*i ∈ Y , i ∈ epn*_{B}*(i − 1, X). Thus there is a blue matching consisting of the*
*edges {0, 1}, {2, 3}, {4, 5} and {6, 7}, and each vertex i ∈ X is joined to all*
*vertices j ∈ Y − {i + 1} by red edges, according to the private neighbor*
*property. Since Γ(B) < IR(B), Remark 3 applied to the irredundant sets*
*X and Y implies that there are vertices u and v joined by red edges to the*
*vertices in X and Y , respectively. If u = v, then X ∪ {u} is irredundant in*
*B and IR(B) ≥ 5, which is not the case. Hence we may assume that u 6= v;*

*say u = 9 and v = 8. Similarly, we may assume that {8, 9} is red, otherwise*
*X*^{0}*= X ∪ {8} is irredundant in B (where 9 ∈ epn(8, X** ^{0}*)).

We now make a few observations about the effects that a red edge
*between two vertices in X (or Y ) has on the colors of the other edges between*
*vertices in X ∪ Y ∪ {8, 9}. For simplicity, we consider the edge {1, 3}; similar*
*remarks hold for the other edges. Suppose therefore that {1, 3} is red. Then*
*Observation 1. {i, 8} is blue for i ∈ {4, 6}, otherwise {1, 3, i, 8} induces a*
*red K*_{4}*, thus contradicting β(B) ≤ 3.*

*Observation 2. {4, 6} is blue, otherwise {1, 3, 4, 6} induces a red K*_{4}.

*Observation 3. {1, 9} and {3, 9} are blue, otherwise, if (say) {1, 9} is red,*
*then {2, 8} (respectively {2, 4},{2, 6}) is blue to avoid the red K*_{4} induced by
*{1, 2, 8, 9} (respectively {1, 2, 4, 9}, {1, 2, 6, 9}), thus forming the blue K*_{4} on
*{2, 4, 6, 8}, by Observation 1 and Observation 2. This contradicts β(R) ≤ 3.*

*Now, if (say) {1, 3}, {1, 5} and {1, 7} are all red, then by Observation 2,*
*{2, 4, 6} induces a blue triangle and thus by Observation 1, {2, 4, 6, 8} in-*
*duces a blue K*_{4}, a contradiction. Therefore

*Observation 4. No vertex in X (or Y ) is adjacent in R to all other vertices*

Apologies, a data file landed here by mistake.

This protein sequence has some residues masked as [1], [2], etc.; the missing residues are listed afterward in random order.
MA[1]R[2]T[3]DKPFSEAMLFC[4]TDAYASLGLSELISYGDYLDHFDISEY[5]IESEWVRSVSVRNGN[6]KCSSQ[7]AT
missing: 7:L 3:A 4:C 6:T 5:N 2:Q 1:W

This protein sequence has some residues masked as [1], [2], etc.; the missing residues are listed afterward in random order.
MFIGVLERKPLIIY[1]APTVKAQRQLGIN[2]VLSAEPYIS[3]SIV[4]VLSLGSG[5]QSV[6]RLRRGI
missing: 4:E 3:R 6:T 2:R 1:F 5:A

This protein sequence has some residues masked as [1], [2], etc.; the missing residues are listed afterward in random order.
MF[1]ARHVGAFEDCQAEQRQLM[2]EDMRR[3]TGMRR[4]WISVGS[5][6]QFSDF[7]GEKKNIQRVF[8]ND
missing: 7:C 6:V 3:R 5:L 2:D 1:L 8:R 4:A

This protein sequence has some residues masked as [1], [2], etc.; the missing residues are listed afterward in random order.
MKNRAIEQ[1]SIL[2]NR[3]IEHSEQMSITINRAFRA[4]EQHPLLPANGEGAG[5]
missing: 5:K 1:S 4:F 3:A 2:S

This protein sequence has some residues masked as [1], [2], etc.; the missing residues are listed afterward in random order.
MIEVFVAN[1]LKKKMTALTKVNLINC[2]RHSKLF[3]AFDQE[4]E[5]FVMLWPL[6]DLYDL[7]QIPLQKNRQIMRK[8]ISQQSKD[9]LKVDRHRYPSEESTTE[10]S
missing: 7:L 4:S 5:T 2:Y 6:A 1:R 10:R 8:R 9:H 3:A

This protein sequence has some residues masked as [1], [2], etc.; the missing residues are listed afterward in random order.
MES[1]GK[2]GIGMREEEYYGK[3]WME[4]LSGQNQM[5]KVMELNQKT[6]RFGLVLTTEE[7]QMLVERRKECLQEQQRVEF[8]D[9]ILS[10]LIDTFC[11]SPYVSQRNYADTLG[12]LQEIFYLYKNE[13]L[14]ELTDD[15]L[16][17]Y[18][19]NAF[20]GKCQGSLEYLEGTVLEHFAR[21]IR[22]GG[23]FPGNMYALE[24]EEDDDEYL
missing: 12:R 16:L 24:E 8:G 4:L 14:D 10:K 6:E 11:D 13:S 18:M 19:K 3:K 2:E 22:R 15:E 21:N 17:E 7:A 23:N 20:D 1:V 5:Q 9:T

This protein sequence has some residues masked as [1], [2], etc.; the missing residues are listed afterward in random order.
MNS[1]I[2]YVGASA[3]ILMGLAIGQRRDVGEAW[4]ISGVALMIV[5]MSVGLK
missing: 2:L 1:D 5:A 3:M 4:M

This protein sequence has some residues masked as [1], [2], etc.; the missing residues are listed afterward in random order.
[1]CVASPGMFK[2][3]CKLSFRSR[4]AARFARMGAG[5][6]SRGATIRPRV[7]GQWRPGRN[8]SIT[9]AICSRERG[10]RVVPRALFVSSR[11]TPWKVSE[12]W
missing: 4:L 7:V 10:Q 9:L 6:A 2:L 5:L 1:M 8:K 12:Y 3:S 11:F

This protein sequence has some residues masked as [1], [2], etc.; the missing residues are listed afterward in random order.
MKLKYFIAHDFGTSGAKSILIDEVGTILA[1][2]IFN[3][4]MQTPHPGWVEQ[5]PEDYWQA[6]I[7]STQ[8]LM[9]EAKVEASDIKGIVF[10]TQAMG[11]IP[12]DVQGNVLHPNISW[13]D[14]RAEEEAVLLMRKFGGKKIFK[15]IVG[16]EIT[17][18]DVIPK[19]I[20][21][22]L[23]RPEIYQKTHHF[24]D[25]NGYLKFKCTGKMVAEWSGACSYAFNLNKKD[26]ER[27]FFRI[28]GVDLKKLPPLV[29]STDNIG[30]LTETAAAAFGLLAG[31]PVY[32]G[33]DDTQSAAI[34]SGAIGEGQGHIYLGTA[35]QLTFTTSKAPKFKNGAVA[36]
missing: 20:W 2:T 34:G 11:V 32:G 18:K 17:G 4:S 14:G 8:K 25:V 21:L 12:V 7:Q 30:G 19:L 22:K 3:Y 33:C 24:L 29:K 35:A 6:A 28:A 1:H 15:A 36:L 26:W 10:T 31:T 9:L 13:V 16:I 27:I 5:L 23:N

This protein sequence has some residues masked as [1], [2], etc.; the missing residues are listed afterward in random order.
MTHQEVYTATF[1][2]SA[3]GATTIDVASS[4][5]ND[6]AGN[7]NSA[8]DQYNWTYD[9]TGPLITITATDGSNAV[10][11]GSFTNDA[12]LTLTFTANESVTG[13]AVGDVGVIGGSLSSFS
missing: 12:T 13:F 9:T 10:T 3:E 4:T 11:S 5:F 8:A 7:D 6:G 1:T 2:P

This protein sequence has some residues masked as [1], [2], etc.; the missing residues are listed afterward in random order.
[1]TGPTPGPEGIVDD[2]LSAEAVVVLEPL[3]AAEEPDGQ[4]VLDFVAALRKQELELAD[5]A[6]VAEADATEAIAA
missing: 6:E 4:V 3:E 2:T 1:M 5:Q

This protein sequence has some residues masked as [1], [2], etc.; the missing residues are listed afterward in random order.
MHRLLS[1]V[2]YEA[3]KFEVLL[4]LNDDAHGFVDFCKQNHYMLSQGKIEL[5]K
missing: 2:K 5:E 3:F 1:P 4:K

*of X (or Y ).*

*Observation 5. The red subgraph induced by X is triangle-free, other-*
*wise any such red triangle forms a red K*_{4} with vertex 9; similarly, the red
*subgraph induced by Y is triangle-free.*

The remaining part of the proof is divided into two parts.

*• Part 1: there is a vertex v ∈ Y such that v is joined by exactly two red*
*edges to the remaining vertices of Y .*

*• Part 2: there is no vertex v ∈ Y such that v is joined by two red edges*
*to the remaining vertices of Y .*

Part 1

*Without loss of generality, let us suppose that edges {1, 3}, {1, 5} are*
*red. By Observations 1–5 we have {1, 7}, {1, 9}, {2, 6}, {2, 8}, {3, 5}, {3, 9},*
*{4, 6}, {4, 8}, {5, 9}, {6, 8} and {7, 9} are blue, the edge {2, 4} is red. To*
*avoid a blue triangle (3, 5, 7) we have that at least one of the edges {3, 7},*
*{5, 7} must be red. This forces {0, 8} to be blue. Now, we have to consider*
three cases:

*• Case 1: {3, 7} and {5, 7} are red.*

*• Case 2: {3, 7} is blue, {5, 7} is red.*

*• Case 3: {3, 7} is red, {5, 7} is blue.*

*Case 1. In this case, we have that {3, 7} and {5, 7} are red. By an*
*observation similar to Observation 1, the edges {0, 2} and {0, 4} are blue.*

*Similarly, {0, 6} is red.*

*Suppose {8, x} is blue. If x is joined by red edges to {2, 4}, then, to*
*avoid a red K*_{4}*, the edges {1, x}, {7, x} and {9, x} are blue, and we obtain*
*a blue K*_{4} *on {1, 7, 9, x}.*

*Similarly, if x is joined by red edges to {0, 6}, then to avoid a red K*_{4},
*the edges {3, x}, {5, x} and {9, x} are blue, and we obtain a blue K*_{4} on
*{3, 5, 9, x}.*

*Suppose {2, x} is blue. Then {6, x} is red, since otherwise a blue K*_{4} on